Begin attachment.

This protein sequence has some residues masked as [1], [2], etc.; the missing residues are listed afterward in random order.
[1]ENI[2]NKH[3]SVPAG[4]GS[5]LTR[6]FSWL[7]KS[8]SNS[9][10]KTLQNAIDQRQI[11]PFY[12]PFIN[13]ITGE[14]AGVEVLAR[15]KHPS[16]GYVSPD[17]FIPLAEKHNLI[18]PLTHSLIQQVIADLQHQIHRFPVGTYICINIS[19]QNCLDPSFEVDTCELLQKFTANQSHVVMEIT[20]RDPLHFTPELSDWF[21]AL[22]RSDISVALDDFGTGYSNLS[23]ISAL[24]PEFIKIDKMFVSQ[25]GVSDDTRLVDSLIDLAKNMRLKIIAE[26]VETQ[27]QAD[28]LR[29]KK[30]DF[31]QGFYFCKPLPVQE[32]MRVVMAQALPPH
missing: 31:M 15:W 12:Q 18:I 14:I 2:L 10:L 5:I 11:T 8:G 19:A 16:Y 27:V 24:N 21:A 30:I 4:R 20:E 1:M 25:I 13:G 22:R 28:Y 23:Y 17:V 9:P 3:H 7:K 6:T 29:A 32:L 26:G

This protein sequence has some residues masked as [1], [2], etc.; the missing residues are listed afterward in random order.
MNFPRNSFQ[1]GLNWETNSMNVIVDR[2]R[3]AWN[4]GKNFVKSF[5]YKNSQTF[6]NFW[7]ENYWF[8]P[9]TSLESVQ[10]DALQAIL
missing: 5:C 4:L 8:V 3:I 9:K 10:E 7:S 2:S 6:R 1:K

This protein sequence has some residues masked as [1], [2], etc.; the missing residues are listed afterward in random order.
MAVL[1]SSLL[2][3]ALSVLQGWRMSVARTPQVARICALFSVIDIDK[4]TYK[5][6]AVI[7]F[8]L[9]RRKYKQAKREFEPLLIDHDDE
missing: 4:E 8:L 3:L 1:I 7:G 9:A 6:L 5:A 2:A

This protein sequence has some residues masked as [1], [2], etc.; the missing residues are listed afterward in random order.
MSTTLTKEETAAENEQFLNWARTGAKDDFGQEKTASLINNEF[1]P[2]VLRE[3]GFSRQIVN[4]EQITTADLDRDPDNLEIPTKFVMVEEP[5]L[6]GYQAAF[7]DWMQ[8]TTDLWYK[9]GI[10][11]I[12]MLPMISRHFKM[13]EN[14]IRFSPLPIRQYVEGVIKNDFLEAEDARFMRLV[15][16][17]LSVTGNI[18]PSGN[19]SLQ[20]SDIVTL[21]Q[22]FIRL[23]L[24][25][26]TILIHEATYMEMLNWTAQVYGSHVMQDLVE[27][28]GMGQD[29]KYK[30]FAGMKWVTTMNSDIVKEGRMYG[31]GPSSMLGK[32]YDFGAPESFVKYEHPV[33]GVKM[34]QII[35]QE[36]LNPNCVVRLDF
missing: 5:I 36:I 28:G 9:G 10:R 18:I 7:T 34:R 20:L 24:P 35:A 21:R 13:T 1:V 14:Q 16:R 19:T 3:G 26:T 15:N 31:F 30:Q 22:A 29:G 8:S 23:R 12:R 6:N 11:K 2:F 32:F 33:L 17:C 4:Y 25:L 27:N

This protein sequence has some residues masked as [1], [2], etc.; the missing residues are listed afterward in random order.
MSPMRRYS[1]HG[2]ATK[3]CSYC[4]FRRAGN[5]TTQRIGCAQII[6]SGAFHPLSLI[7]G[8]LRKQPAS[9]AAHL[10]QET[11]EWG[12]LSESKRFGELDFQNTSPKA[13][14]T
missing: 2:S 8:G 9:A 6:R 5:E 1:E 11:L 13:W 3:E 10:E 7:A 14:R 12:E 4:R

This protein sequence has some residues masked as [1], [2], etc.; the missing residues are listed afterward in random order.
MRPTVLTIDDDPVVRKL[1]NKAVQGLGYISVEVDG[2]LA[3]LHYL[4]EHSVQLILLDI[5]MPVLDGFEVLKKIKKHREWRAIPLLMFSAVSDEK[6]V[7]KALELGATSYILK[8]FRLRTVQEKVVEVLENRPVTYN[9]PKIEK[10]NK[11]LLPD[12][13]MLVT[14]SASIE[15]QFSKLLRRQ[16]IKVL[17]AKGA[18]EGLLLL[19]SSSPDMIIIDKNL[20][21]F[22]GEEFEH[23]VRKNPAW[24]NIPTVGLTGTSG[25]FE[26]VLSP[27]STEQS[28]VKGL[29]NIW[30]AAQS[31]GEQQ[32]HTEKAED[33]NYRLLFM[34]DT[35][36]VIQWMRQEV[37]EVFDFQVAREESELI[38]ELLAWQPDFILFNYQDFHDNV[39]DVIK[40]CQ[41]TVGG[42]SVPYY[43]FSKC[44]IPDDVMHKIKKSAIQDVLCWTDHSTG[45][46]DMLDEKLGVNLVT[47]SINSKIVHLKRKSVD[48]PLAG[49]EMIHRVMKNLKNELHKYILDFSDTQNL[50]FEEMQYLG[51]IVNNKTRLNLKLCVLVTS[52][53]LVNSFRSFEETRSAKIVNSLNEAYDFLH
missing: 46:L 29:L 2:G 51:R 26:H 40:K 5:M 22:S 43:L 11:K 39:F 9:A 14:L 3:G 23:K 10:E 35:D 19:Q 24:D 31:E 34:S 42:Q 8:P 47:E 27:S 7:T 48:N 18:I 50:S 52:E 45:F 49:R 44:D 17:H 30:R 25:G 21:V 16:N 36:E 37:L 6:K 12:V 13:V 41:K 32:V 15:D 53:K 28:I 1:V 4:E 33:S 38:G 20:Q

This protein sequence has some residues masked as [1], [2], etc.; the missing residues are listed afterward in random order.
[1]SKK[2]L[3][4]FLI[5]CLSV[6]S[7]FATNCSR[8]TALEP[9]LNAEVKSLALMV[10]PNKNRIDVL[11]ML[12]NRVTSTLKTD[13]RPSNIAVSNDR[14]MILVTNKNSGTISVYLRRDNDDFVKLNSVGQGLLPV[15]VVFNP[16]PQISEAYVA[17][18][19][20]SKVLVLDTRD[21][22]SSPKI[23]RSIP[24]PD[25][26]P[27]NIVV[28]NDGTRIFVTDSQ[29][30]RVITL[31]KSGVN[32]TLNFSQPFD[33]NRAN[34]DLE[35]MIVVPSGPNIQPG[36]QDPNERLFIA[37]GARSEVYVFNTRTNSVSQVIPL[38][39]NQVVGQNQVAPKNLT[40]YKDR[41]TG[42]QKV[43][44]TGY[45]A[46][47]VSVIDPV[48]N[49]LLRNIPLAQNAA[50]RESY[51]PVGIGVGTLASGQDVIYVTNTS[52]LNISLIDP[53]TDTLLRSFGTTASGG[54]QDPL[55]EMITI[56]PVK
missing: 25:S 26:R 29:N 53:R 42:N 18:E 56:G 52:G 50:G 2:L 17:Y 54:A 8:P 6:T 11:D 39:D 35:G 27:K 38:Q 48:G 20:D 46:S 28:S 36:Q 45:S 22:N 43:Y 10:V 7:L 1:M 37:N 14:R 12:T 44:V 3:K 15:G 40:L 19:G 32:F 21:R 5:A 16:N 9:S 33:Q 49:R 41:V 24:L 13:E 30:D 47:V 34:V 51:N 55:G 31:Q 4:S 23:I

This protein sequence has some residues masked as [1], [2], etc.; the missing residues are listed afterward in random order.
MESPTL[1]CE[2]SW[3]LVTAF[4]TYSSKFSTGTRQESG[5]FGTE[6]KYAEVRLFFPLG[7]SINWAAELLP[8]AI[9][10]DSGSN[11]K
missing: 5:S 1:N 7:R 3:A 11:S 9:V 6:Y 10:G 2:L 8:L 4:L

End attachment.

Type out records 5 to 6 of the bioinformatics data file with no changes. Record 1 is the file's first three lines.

This protein sequence has some residues masked as [1], [2], etc.; the missing residues are listed afterward in random order.
MSPMRRYS[1]HG[2]ATK[3]CSYC[4]FRRAGN[5]TTQRIGCAQII[6]SGAFHPLSLI[7]G[8]LRKQPAS[9]AAHL[10]QET[11]EWG[12]LSESKRFGELDFQNTSPKA[13][14]T
missing: 2:S 8:G 9:A 6:R 5:E 1:E 11:L 13:W 3:E 10:E 7:A 14:R 12:E 4:R

This protein sequence has some residues masked as [1], [2], etc.; the missing residues are listed afterward in random order.
MRPTVLTIDDDPVVRKL[1]NKAVQGLGYISVEVDG[2]LA[3]LHYL[4]EHSVQLILLDI[5]MPVLDGFEVLKKIKKHREWRAIPLLMFSAVSDEK[6]V[7]KALELGATSYILK[8]FRLRTVQEKVVEVLENRPVTYN[9]PKIEK[10]NK[11]LLPD[12][13]MLVT[14]SASIE[15]QFSKLLRRQ[16]IKVL[17]AKGA[18]EGLLLL[19]SSSPDMIIIDKNL[20][21]F[22]GEEFEH[23]VRKNPAW[24]NIPTVGLTGTSG[25]FE[26]VLSP[27]STEQS[28]VKGL[29]NIW[30]AAQS[31]GEQQ[32]HTEKAED[33]NYRLLFM[34]DT[35][36]VIQWMRQEV[37]EVFDFQVAREESELI[38]ELLAWQPDFILFNYQDFHDNV[39]DVIK[40]CQ[41]TVGG[42]SVPYY[43]FSKC[44]IPDDVMHKIKKSAIQDVLCWTDHSTG[45][46]DMLDEKLGVNLVT[47]SINSKIVHLKRKSVD[48]PLAG[49]EMIHRVMKNLKNELHKYILDFSDTQNL[50]FEEMQYLG[51]IVNNKTRLNLKLCVLVTS[52][53]LVNSFRSFEETRSAKIVNSLNEAYDFLH
missing: 46:L 29:L 2:G 51:R 26:H 40:K 5:M 22:S 43:L 11:K 39:F 9:A 14:L 3:G 23:K 10:E 35:D 19:Q 24:D 31:E 34:S 42:Q 8:P 47:E 27:S 7:T 48:N 18:I 50:S 52:E 45:F 49:R 44:D 17:H 30:R 25:G 21:V 16:N 36:E 37:L 6:K 12:V 13:V 41:K 32:V 15:D 53:K 28:I 1:V 4:E 33:S 38:G 20:Q